Despite his conservative pretensions, Querard is fond of milking the public tit in the form of Clean Elections cash, which, like all gub'mint handouts, comes with strings.

Clean Elections and the AG's Office are obligated to investigate allegations of wrongdoing. Querard exposed himself to an inquiry when, in 2004, he used a mailer that looked as if it came from the local GOP to obtain thousands of early-ballot requests.

Reportedly, Querard sold the data he mined from the returned mailers to his clients. County GOP chair Liddy essentially accused Querard of money laundering.

Querard sued for defamation, opening himself up to further scrutiny.

"I subpoenaed [Querard's] records as part of the underlying claim when he sued Liddy," Ryan told me recently. "I said, 'Fine, truth is an absolute defense [to a libel claim]; let's take a look at [Querard's] bank records.' Then, I turned them over to Clean Elections."

Ultimately, Querard lost his defamation suit and was revealed for the scoundrel he is.

Republican legislator and C.Q. puppet Colette Rosati was revealed to be a major ditz. C.Q. told her what committee assignments to seek, whom to back for speaker, and whether she should send out Christmas cards.

Rosati admitted to once giving Querard a blank check. An AG's investigator found that she had sent Querard lump sums of cash without disclosing what the cash was for.

Clean Elections dinged her $20,000, lowered the fine to $5,000, and finally allowed her to pay $2,500.

Another of Querard's candidates, Representative David Burnell Smith, resigned because of Clean Elections violations, though he ran again and was elected.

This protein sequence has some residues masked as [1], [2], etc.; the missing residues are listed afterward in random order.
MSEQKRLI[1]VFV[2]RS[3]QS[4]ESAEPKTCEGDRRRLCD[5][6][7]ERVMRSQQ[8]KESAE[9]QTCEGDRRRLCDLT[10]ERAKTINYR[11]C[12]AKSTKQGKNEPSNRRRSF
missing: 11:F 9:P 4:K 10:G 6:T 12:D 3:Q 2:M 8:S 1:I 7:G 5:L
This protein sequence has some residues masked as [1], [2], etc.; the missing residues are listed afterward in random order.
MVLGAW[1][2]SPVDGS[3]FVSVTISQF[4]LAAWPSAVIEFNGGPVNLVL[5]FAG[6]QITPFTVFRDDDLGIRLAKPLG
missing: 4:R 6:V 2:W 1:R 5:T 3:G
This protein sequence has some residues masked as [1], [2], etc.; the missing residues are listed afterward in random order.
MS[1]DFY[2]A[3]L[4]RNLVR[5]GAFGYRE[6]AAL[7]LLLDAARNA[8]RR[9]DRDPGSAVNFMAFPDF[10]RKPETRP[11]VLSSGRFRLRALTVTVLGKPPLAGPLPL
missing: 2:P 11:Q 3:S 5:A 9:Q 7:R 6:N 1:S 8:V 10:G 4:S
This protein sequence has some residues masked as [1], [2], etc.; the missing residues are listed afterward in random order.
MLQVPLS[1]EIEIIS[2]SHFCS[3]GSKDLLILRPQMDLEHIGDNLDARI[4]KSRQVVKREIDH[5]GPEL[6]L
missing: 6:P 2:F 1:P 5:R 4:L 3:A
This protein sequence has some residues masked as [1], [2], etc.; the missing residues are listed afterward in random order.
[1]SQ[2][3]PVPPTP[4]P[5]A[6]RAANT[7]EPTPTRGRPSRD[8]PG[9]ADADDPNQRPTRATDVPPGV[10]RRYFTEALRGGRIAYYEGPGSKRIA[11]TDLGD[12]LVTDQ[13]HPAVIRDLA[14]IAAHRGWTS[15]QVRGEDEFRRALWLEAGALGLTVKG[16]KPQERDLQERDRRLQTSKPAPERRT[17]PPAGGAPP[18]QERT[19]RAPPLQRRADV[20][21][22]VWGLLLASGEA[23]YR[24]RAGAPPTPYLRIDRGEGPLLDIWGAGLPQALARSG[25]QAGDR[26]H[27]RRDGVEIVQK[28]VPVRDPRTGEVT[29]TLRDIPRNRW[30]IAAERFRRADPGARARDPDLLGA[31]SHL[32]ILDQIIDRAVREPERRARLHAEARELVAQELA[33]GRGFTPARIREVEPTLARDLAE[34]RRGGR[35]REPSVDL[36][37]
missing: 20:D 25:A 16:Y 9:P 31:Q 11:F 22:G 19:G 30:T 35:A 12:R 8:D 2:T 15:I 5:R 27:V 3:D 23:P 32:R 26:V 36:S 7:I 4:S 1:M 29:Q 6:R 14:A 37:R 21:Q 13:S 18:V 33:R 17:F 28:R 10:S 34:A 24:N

Despite all this ammo, the AG's Office under Terry "Do Nothing" Goddard, produced zero indictments.

During the defamation suit, more Querard shenanigans were uncovered with his nonprofit Arizona Family Project, which paid him a salary and allegedly was used to affect the outcomes of GOP primaries.

"I turned the light on, and they scattered like cockroaches," Ryan said of his work in the libel trial. "Know why? Because they're cockroaches."

Concerning Liddy's allegation that Querard had been "utilizing illegal tactics to launder tax-exempt nonprofit money into politics," the judge in the case said he believed Liddy's statement to be true and ruled against Querard.

No wonder C.Q. wants HB 2551 passed.

On the committee, Democrat Andrea Dalessandro had the temerity to ask how many of the committee's members were clients of Querard's.

Montenegro didn't like that question, advising Dalessandro to "be careful."

Of what? The truth?

"I have 20 clients in this Legislature," Querard kvetched. "It's impossible for me to find a committee that doesn't have someone I've worked with or against [on it]."

He reminded Dalessandro that he had run campaigns against her in the past and suggested the possibility that he might do so again.

"You've heard the bill," C.Q. told her. "Do you want to go back to your district and tell them, by the way, any state agency can go to your bank, take what they want to, they don't have to tell you about it, and I voted to say that was okay?"

Querard left out the part about having that little thing called a subpoena. Details, details.

Justifying their votes, C.Q.'s servants on the committee wrapped themselves in the flag and the U.S. Constitution.

They pointed to a similar federal law that does not apply to the states and suggested this was all about protecting citizens' Fourth Amendment rights against unreasonable search and seizure.

Republican legislator Debbie Lesko also voted for the bill, though C.Q. didn't run her campaign. Perhaps that's what allowed her to voice concern over the DES' objection to the bill.

All three Dems on the committee voted against HB 2551, for what it's worth. This, friends, is our representative democracy at work — and it represents C.Q. pretty darn well.

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Stephen is a former staff writer and columnist at Phoenix New Times.
Contact: Stephen Lemons